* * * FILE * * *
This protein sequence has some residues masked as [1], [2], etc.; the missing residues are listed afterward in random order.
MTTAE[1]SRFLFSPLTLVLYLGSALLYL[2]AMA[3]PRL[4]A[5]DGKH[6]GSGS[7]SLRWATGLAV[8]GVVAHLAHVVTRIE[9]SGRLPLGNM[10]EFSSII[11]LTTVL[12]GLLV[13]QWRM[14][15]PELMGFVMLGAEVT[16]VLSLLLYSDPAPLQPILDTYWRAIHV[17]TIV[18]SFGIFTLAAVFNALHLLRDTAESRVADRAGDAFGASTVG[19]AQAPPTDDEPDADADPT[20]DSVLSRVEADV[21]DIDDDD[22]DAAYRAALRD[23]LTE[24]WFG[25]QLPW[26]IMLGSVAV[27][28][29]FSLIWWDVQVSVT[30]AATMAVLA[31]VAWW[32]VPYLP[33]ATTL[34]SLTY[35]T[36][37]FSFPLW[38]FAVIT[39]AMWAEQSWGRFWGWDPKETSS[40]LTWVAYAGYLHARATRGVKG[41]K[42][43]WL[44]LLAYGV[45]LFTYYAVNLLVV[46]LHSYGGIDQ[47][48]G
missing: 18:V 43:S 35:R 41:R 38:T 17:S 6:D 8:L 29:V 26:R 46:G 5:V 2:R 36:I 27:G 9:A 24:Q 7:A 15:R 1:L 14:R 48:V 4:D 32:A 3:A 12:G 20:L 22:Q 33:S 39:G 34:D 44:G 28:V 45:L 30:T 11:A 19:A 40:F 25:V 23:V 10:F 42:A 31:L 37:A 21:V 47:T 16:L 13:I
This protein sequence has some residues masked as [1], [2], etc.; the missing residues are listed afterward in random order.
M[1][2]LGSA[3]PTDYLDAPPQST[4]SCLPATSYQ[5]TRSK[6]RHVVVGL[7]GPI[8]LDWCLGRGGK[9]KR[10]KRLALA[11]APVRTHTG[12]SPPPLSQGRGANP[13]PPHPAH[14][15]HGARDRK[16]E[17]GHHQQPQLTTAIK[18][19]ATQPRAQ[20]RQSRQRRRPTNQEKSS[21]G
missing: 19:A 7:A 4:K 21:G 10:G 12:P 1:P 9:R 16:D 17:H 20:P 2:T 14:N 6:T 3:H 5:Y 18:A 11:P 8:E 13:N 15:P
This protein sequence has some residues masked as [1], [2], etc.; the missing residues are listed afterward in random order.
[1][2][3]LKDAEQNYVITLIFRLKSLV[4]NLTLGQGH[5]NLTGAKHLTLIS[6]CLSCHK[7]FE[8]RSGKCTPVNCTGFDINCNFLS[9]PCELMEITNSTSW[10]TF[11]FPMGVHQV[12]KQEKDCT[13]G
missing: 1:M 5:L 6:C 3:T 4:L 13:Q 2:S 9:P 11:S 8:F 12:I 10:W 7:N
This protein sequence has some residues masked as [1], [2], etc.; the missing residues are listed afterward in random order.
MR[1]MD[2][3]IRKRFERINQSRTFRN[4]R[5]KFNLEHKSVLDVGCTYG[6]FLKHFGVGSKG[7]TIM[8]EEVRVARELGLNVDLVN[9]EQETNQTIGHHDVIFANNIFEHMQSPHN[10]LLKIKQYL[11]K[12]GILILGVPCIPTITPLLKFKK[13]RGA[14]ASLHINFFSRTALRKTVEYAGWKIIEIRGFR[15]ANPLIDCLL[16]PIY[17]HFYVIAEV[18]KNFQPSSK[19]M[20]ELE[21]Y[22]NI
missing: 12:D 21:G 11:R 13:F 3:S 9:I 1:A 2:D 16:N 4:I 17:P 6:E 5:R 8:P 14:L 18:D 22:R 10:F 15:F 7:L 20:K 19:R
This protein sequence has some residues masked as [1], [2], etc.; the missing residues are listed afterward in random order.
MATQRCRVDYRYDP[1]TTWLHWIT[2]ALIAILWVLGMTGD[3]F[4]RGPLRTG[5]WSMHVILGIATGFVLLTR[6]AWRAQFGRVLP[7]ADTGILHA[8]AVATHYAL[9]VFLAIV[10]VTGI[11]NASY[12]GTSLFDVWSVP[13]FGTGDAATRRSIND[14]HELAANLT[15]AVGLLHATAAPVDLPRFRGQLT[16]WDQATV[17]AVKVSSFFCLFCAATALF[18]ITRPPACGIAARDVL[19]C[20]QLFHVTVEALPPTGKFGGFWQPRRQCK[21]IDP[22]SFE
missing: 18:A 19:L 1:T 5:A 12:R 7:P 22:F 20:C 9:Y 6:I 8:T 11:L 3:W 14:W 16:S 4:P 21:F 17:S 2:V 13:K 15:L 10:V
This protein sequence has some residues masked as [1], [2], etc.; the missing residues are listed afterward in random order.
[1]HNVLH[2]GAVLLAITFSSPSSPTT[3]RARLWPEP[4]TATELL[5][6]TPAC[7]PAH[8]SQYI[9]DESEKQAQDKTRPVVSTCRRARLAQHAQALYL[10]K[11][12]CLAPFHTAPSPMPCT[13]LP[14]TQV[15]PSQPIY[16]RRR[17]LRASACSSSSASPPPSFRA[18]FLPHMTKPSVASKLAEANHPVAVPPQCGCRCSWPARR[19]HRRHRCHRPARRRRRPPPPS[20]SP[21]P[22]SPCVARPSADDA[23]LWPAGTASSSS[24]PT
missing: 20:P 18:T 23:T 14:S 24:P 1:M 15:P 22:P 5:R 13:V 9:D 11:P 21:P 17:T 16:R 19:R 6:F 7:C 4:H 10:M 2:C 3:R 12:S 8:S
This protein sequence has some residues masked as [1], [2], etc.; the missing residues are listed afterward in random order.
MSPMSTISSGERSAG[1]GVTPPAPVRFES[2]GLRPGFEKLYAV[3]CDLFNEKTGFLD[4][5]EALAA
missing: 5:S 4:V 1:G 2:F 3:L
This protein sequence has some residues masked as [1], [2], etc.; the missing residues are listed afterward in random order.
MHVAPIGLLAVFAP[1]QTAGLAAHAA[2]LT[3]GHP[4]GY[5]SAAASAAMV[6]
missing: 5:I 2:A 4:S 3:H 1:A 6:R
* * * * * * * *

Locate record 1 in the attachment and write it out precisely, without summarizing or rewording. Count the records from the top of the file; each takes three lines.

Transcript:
This protein sequence has some residues masked as [1], [2], etc.; the missing residues are listed afterward in random order.
MTTAE[1]SRFLFSPLTLVLYLGSALLYL[2]AMA[3]PRL[4]A[5]DGKH[6]GSGS[7]SLRWATGLAV[8]GVVAHLAHVVTRIE[9]SGRLPLGNM[10]EFSSII[11]LTTVL[12]GLLV[13]QWRM[14][15]PELMGFVMLGAEVT[16]VLSLLLYSDPAPLQPILDTYWRAIHV[17]TIV[18]SFGIFTLAAVFNALHLLRDTAESRVADRAGDAFGASTVG[19]AQAPPTDDEPDADADPT[20]DSVLSRVEADV[21]DIDDDD[22]DAAYRAALRD[23]LTE[24]WFG[25]QLPW[26]IMLGSVAV[27][28][29]FSLIWWDVQVSVT[30]AATMAVLA[31]VAWW[32]VPYLP[33]ATTL[34]SLTY[35]T[36][37]FSFPLW[38]FAVIT[39]AMWAEQSWGRFWGWDPKETSS[40]LTWVAYAGYLHARATRGVKG[41]K[42][43]WL[44]LLAYGV[45]LFTYYAVNLLVV[46]LHSYGGIDQ[47][48]G
missing: 18:V 43:S 35:R 41:R 38:T 17:S 6:D 8:L 29:V 26:R 46:G 5:V 2:R 36:I 27:G 9:A 24:Q 7:A 15:R 1:L 14:R 48:V 4:D 32:A 3:A 12:G 20:L 22:Q 33:S 39:G 34:D 44:G 28:V 45:L 30:T 11:A 19:A 40:F 25:V 23:V 10:F 42:A 31:L 37:A 21:V 47:T 16:L 13:I